[28] Exactly. That's what I believe. While I feel honoured that these people appreciate my work and I'm very thankful for that, I'm just happy for them to feel that. As soon as someone puts me on any sort of pedestal I just want to knock it down. I'm just a normal guy. I eat and sleep and do other things just like everybody else. I've seen some conventions where people have said "Can I hug you, can I touch you," and I have to say "Hey, I'm just a regular person." I think it's the nature of the medium, where you come into their living room and you're on that television and they somehow get this fixation that you are something different.

RUDNICK:
[29] Some will assume things about who and what you are. The reality can be quite different.

URBAN:
[30] Yes, undoubtedly.

RUDNICK:
[31] Most fans are cool people, relatively normal. There are always some for whom fantasy and reality are a bit of a blur.

URBAN:
[32] I'm not too concerned about the loons.

RUDNICK:
[33] I also don't think people understand how different things are in New Zealand as opposed to the States. Actors here are far more like normal people. They walk about freely, unmolested, not hassled, even if they are recognised. People here in New Zealand seem to respect someone's privacy and such more. In the States, mass media is such a huge industry people see those in it as more apart from society than a part of society.

URBAN:
[34] That's a very fair observation. Here you'll get recognised, sure. Someone might say "Hey, you're so-and-so!" But generally speaking you can move about and do what you want, whatever you want, and not have to worry about getting mobbed or chased out of a building, although that has been known to happen but not very often. That's a very good observation.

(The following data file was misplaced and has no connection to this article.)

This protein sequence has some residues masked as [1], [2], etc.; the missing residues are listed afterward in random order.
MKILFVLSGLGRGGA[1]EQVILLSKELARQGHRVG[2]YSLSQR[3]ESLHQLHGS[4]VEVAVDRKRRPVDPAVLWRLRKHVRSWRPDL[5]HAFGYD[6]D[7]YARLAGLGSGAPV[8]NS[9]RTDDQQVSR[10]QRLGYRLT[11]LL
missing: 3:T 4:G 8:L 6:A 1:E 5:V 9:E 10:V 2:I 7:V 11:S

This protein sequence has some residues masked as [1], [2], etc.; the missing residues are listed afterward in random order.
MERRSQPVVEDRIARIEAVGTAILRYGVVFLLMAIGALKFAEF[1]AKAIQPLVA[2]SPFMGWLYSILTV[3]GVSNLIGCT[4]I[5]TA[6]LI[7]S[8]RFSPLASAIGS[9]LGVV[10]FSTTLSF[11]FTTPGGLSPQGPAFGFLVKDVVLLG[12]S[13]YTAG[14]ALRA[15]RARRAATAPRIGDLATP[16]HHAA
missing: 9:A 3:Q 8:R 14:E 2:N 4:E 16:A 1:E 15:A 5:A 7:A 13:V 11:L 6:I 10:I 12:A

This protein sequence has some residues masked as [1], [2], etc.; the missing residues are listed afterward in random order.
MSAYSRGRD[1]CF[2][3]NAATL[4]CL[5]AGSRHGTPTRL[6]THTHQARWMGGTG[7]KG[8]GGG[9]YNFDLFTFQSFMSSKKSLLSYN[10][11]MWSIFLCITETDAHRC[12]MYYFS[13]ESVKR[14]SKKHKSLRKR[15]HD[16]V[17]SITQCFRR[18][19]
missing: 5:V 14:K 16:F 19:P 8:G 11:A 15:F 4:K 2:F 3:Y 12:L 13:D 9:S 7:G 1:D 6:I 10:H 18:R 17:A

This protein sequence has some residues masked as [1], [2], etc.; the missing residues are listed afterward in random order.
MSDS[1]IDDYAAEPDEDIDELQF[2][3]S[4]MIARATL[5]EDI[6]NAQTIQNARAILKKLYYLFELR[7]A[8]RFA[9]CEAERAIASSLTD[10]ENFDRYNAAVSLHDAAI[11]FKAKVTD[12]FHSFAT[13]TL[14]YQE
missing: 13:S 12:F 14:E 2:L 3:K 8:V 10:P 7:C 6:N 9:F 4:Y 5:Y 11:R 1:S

Acting "Method"



RUDNICK:
[35] I'm curious to know, when you do a role, how much if any is drawn from your personal life experiences or do you approach a character from scratch with no preconceptions?

URBAN:
[36] Good question. I believe in starting from scratch with each character. It starts with my favourite part of the whole process, reading the script. You're playing Sherlock Holmes to a certain extent. You say, "What can I deduce about this character from what's written on this page?" Where did the character come from, what was the background. Then I take it to a physical level, how would this character walk and move and talk. Is he a big guy, bulky, or would he be thin? Physically, what would he look like? Then what I try to do in any given script is find the truth of the moment. That's not necessarily *my* truth, how I would react an a certain situation, but how the character would react to it. But I like to start from scratch. Take for example Cupid and Caesar. They have a totally different way of moving, of talking. Caesar is very much stiff in the shoulders, he's a presence. Cupid is more free. My favourite part of the whole process is discovering things about these people. What I never try to do is bring any preconceptions to it. Preconceptions choke you as an artist. If you decide *that* is how something is, then you get on set and discover a number of factors that you hadn't taken into account, it can really throw you. There's only so much you can do until you get on set and see the aesthetics of what you're dealing with. Then you see what the other players are giving to you. It's all about the transfer of energy between different actors.

RUDNICK:
[37] I'm also curious about the differences you've experienced with stage and television work. Stage work is a continuous performance over an extended period of time. Television is more you get there, do your thing, and you're gone.

URBAN:
[38] I like that. There's a mercenary aspect to working on films and television. I really like that. It's short, intense, bursts of energy. I'm in "GROUNDHOG DAY" at the moment. [both laugh]

But only one bathroom and it's outside!


From THE HERBAL BED programme, a picture of a Shakespearean era cottage with herbal gardens, very reminiscent of the set.


RUDNICK: